Time for Ottawa to cut abuse from sport playbook
Read this article for free:
Already have an account? Log in here »
To continue reading, please subscribe with this special offer:
All-Access Digital Subscription
$4.75 per week*
- Enjoy unlimited reading on winnipegfreepress.com
- Read the E-Edition, our digital replica newspaper
- Access News Break, our award-winning app
- Play interactive puzzles
*Pay $19.00 every four weeks. GST will be added to each payment. Subscription can be cancelled anytime.
Hey there, time traveller!
This article was published 06/04/2022 (296 days ago), so information in it may no longer be current.
When federal Sport Minister Pascale St-Onge read the letter from 71 current and former top-level gymnasts alleging rampant athlete abuse and maltreatment at Gymnastics Canada, she responded with predictable outrage.
“Let me be clear,” St-Onge said in late March. “There is no place for harassment, abuse, discrimination or maltreatment in sports.”
The statement was welcomed but it was also deeply troubling.
As much as we would like to believe otherwise, abuse and maltreatment of athletes is well-entrenched in top-level sports in this country, and has been for a long time. Despite the minister’s strong words, the federal government has been completely ineffective at dealing with the problem.
Consider the events that transpired in March.
It started when more than 60 current and former bobsleigh and skeleton athletes demanded Sarah Storey, president of Bobsleigh Canada Skeleton, resign over allegations the organization had created a culture of intimidation and fear that forced many injured athletes to compete.
St-Onge responded immediately, calling for a financial audit of BCS that could affect future federal funding.
On March 28, with the sports minister’s pledge still hanging in the air, the gymnasts, which included 10 Olympians, released their letter demanding an independent inquiry into the toxic culture at Gymnastics Canada.
The message prompted other gymnasts to come forward; by week’s end, there were more than 270 demanding action.
This prompted St-Onge to hold an emergency round table with sport governing bodies and athlete representatives that included a vow to speed up the creation of an independent mechanism for lodging complaints. At the end of that round table, St-Onge conceded top-level sport was in “crisis.”
The minister’s willingness to confront the issue of athlete abuse and maltreatment is noble. But her comments ring somewhat hollow when you consider this is hardly a new issue.
Consider the events of the past five years.
Between 2018 and 2020, four of Canada’s top university sport programs — hockey programs at Lethbridge and Windsor, rowing at Victoria and track at Guelph — were rocked by allegations of abuse and maltreatment. In the same time period, concerns were raised in five national sports organizations, including Wrestling Canada, Alpine Canada, Gymnastics Canada, Bobsleigh Canada Skeleton.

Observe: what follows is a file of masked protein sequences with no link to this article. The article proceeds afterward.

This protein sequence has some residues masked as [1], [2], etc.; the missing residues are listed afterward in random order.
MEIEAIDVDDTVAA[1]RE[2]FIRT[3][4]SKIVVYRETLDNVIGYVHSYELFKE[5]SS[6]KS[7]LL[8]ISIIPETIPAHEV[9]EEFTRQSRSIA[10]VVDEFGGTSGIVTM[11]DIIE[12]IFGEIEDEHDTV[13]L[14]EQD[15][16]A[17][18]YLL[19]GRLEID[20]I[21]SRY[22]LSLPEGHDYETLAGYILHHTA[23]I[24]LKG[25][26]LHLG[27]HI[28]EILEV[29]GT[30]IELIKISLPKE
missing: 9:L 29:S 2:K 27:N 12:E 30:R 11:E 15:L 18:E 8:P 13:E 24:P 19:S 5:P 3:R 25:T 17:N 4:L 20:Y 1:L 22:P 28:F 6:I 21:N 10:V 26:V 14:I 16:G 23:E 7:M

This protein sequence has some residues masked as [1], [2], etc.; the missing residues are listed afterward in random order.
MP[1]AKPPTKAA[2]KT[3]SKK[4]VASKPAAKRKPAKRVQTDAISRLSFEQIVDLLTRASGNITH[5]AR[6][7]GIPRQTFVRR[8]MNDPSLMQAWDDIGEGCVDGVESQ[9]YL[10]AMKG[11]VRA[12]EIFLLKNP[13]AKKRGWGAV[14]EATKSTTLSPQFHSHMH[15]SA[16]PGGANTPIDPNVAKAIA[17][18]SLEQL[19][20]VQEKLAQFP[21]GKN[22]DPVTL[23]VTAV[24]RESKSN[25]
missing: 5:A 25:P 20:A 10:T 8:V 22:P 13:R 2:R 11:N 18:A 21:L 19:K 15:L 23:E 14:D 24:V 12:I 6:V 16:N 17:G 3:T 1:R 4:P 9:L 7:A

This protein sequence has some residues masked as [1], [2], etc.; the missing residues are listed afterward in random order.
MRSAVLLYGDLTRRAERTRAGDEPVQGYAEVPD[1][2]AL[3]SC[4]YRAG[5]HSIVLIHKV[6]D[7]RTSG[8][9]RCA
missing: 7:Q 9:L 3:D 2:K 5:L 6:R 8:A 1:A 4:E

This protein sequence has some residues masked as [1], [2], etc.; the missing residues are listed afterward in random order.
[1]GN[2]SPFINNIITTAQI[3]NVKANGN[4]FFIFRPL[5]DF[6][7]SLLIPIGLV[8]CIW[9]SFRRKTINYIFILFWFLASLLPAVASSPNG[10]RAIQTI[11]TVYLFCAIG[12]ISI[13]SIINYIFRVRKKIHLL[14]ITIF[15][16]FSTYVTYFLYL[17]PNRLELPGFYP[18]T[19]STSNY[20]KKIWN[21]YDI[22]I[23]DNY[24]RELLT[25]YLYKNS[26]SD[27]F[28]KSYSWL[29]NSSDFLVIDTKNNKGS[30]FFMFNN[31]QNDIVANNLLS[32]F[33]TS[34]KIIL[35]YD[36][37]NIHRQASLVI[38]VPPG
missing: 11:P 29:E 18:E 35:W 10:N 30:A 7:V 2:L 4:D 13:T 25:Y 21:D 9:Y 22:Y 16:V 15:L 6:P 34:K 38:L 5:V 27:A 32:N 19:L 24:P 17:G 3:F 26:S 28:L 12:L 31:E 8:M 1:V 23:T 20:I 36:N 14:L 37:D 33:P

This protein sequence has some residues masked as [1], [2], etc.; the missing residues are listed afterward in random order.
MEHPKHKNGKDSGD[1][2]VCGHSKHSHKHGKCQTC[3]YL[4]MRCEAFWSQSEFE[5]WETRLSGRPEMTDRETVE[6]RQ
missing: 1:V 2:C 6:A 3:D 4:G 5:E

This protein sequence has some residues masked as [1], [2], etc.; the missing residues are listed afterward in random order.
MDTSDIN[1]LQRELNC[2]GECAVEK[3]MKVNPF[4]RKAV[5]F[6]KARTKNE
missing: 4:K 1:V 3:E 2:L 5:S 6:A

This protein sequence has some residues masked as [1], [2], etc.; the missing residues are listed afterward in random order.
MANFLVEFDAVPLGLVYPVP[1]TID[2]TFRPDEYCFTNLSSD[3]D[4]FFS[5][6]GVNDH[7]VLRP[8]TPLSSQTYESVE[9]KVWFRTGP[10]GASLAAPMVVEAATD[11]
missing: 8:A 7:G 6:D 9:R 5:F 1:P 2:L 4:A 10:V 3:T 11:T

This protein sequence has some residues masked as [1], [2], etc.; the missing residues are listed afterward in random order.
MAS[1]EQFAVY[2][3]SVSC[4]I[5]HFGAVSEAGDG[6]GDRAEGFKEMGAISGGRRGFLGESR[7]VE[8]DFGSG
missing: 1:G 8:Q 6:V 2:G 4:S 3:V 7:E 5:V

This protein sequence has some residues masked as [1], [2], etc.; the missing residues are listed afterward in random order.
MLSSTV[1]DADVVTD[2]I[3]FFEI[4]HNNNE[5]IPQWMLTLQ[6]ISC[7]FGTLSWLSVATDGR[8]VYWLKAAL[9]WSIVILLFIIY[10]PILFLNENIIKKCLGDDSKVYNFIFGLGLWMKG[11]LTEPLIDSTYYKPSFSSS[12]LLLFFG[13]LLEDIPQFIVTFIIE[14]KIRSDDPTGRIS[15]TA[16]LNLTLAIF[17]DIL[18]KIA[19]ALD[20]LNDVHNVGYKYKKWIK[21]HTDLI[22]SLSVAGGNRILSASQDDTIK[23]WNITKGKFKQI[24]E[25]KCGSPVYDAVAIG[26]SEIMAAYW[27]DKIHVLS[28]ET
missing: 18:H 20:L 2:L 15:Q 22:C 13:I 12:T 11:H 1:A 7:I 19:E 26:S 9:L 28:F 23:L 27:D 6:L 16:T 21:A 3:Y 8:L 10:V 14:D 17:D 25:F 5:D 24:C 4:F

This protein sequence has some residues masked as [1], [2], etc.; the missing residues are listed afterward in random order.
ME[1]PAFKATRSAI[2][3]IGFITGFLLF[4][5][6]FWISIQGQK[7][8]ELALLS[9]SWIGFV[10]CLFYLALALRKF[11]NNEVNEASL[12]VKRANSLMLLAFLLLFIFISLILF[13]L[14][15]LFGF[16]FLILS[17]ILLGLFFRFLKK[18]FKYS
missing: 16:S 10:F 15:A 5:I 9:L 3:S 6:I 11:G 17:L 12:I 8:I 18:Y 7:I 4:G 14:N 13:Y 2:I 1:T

Wrestling Canada produced a detailed report in 2018 that found a “pattern” of physical, psychological and verbal abuse — with incidents of coaches hitting, grabbing and verbally abusing athletes.
In 2019, national advocacy group AthletesCAN conducted a survey of more than 1,000 of top current and former athletes. It found two-thirds of current and three-quarters of former athletes were victims of deliberate neglect, 60 per cent experienced emotional distress, and 20 per cent experienced physical harm. The survey also found about 20 per cent of all respondents had been victims of some form of sexual abuse or harassment.
It should be noted these are just the instances that have become public. Many of the athletes who came forward said the maltreatment they experienced had been going on for decades but few had the courage to come forward — knowing in doing so, they would likely be shunned.
What is particularly concerning is it took yet another barrage of revelations to get renewed action commitments from a federal minister. It also deserves to be said, to date, no action has actually been taken; St-Onge is merely repeating pledges already been made by her predecessors.
In 2017, a parliamentary committee released an alarming report on the prevalence of sexual harassment in sport. The federal Liberal government responded by promising to create the aforementioned independent dispute resolution mechanism, establish a helpline to support athletes being abused or maltreated, and create the Universal Code of Conduct to Prevent and Address Maltreatment in Sport.
Five years later, it’s hard to identify any positive outcomes from that process.
The code of conduct is in place but clearly hasn’t changed the behaviours of abusive coaches. The independent dispute mechanism, which should provide a safe way for athletes to lodge complaints without fear of reprisal, isn’t up and running yet.
It should be noted there are no easy ways of combating persistent abuse and maltreatment in sport. Ottawa could pull the funding of governing bodies but that would ultimately hurt the athletes. The nature of these incidents are legally problematic as well, pitting the word of athletes against the word of coaches.
And yet, just about everybody agrees something needs to be done.
St-Onge has the attention of the nation’s top-level sport community. She would be well-advised not to waste the opportunity to make real changes so abuse and maltreatment truly have no place in sport.
Born and raised in and around Toronto, Dan Lett came to Winnipeg in 1986, less than a year out of journalism school with a lifelong dream to be a newspaper reporter.